“Geek Guy” Probably Wouldn’t Sound as Good Anyway

Whether or not Nicole Perlman received the right amount of recognition for having written the script that brought Marvel’s Guardians of the Galaxy to production before the project was handed off to director James Gunn, she’s claiming space in an industry that desperately needs it.

In the worst time for female-authored spec scripts in the last two decades, Perlman is making a name for herself in screenwriting and scifi, two of the tightest boys’ clubs in writing. Perlman first attracted attention to her talent in 2006 with her screenplay “Challenger,” about Richard Feynman’s work with the Challenger disaster, which went on to win her the Tribeca Film Festival’s Sloan Grant for Science in film and wide recognition as an up-and-coming screenwriter, but was ultimately not produced.

A graduate of New York University’s Tisch School of the Arts, Perlman stayed in the genre, writing for a slew of the biggest companies in film and eventually for the now-shut down Marvel Writing Program. She served as a script doctor for the film “Thor”, and with this successful, if not extraordinary career path, she’s also piqued the curiosity of those not expecting women in scifi. Perlman is, as the Hollywood Reporter labeled her, a “geek girl,” a term that’s supposed to give context to her unusual success in spite of her noticeable lack of Joss Whedon-esque facial hair or the reassuringly baritone voice of Jon Favreau.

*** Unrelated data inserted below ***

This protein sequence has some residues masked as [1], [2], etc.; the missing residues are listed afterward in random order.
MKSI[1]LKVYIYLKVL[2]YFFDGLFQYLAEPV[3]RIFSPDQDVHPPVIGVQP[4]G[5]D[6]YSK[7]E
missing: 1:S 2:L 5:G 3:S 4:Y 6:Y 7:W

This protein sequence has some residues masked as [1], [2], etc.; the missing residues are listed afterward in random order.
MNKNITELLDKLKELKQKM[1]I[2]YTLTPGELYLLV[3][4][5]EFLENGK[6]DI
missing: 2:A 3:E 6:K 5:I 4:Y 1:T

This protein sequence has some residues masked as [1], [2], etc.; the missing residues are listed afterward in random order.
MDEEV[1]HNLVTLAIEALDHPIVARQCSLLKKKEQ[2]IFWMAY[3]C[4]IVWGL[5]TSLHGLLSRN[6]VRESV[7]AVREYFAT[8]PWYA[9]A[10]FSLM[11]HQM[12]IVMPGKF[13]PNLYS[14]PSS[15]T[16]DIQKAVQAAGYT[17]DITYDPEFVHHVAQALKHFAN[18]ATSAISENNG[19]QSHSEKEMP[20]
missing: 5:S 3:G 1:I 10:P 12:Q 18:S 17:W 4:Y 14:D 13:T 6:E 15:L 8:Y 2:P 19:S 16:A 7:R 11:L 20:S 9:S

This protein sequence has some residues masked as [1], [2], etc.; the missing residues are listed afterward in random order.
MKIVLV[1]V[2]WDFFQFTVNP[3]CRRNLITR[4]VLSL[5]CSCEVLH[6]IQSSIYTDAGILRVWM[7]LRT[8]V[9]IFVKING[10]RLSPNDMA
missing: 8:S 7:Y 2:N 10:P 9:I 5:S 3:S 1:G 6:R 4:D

Perlman’s selection of Guardians as her subject while at Marvel, the relatively obscure comic she chose from the list of properties Marvel was considering producing, makes sense in the context of her field; where the quippy, “good eventually prevails” comic-to-film movies (considered to be the opposite of the quippy, “love eventually prevails” chick-flicks) are made by guys, Perlman was able to break through, at least enough to be the first woman with a writing credit on a Marvel movie, by finding a smaller piece that had a different feel than the more famous blockbusters Marvel is known for, writing a script that, in an interview with Time.com, she says focused on characters that drew their powers from their unique histories instead of freak circumstances.

Like Perlman, women are finding their way into this mostly-male scene by maneuvering around the typical comic-turned-movie. Black Widow, the Avenger’s main female character played by a redheaded Scarlett Johansson kicking people in the face amongst a sea of men, has received highly vocal enthusiasm by fans to be the first female-led Marvel movie. Perlman is confident that it will get made, and confirmed on her twitter that she wrote a script treatment for it in 2010/2011, but clarified that she is not currently working on it and did not known how long until a Black Widow movie would be made. Whether it will be written or directed by a woman and will bring more women into the credits of some of the most popular movies in America, is unclear, but probably predictable and disappointing. We can, though, take stock in the momentum that Perlman and others are generating towards closing the vast, gender disparity in film, or, at least, take refuge in the fact that Perlman may have brought us closer to seeing Scarlett Johansson kicking more people in the face.